Transfer matrix method

Example 1: Using the TMM solver to calculate the reflextion of a multilayered ARC

Example 2: Looking at the effect of substrate and the no_back_reflection option in the TMM solver

Example 3: Coherent and incoherent layers in the TMM solver

The TMM interface for the solar cell solver

This is the method actually called from the solar cell solver, serving as interface between the solar cell and the lower level TMM formalism. The Beer-Lambert calculator, the RCWA calculator and the external optics calculator (where the user simply adds the reflection and the absorption profile manually) have similar interfaces.

The TMM solver can handle different input angles and polarizations, specified in the options (specifically, options.theta and options.pol). The input angle is in degrees, while pol is ‘s’, ‘p’ or ‘u’ (computationally, ‘u’ is simply the average of ‘s’ and ‘p’ and thus requires two calculations.)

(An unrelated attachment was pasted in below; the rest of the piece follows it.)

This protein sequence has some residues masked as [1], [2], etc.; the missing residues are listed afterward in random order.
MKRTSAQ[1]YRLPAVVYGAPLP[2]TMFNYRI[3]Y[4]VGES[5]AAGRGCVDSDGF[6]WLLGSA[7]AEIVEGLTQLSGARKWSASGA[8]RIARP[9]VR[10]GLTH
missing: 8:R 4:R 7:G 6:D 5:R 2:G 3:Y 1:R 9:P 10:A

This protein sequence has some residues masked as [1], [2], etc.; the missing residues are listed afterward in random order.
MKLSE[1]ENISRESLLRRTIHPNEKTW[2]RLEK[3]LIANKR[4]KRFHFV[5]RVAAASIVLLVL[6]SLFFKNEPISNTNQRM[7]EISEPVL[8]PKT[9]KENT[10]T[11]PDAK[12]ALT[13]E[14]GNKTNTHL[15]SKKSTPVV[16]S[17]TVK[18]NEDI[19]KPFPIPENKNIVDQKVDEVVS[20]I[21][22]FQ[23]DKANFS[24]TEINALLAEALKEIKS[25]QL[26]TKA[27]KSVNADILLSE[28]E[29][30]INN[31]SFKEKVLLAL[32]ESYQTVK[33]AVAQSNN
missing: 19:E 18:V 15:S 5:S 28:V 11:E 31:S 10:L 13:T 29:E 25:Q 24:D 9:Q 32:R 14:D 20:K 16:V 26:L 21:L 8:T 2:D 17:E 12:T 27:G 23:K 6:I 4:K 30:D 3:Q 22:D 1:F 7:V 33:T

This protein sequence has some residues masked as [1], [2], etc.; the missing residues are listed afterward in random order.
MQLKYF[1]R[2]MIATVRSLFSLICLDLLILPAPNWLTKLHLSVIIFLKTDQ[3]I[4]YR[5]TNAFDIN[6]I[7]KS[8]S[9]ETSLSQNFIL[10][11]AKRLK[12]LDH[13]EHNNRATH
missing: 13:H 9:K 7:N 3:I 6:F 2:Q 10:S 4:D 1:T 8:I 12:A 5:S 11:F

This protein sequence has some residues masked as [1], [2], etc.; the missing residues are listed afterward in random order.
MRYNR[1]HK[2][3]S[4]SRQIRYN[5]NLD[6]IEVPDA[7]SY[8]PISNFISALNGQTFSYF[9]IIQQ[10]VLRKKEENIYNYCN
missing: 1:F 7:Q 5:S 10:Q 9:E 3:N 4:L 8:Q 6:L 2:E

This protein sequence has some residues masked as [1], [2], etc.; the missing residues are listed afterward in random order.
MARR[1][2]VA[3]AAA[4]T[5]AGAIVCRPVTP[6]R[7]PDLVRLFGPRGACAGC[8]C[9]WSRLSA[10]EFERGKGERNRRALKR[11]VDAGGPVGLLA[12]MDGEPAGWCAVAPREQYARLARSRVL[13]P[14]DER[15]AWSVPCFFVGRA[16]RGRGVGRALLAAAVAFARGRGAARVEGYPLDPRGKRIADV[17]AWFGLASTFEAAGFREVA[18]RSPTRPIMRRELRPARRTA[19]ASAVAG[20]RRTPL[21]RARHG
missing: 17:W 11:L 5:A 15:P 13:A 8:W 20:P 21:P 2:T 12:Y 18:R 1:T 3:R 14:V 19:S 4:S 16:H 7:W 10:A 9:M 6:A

Using the default options, all layers (except very thick layers, with the layer thickness more than 10 times the maximum incident wavelength) will be considered as coherent, i.e. phase information in the wave-optical calculation is retained. However, layers can also be specified to be incoherent using a coherency_list option with one entry (either ‘c’ or ‘i’) per layer.

The OptiStack and the high level TMM optical methods

Transfer matrix engine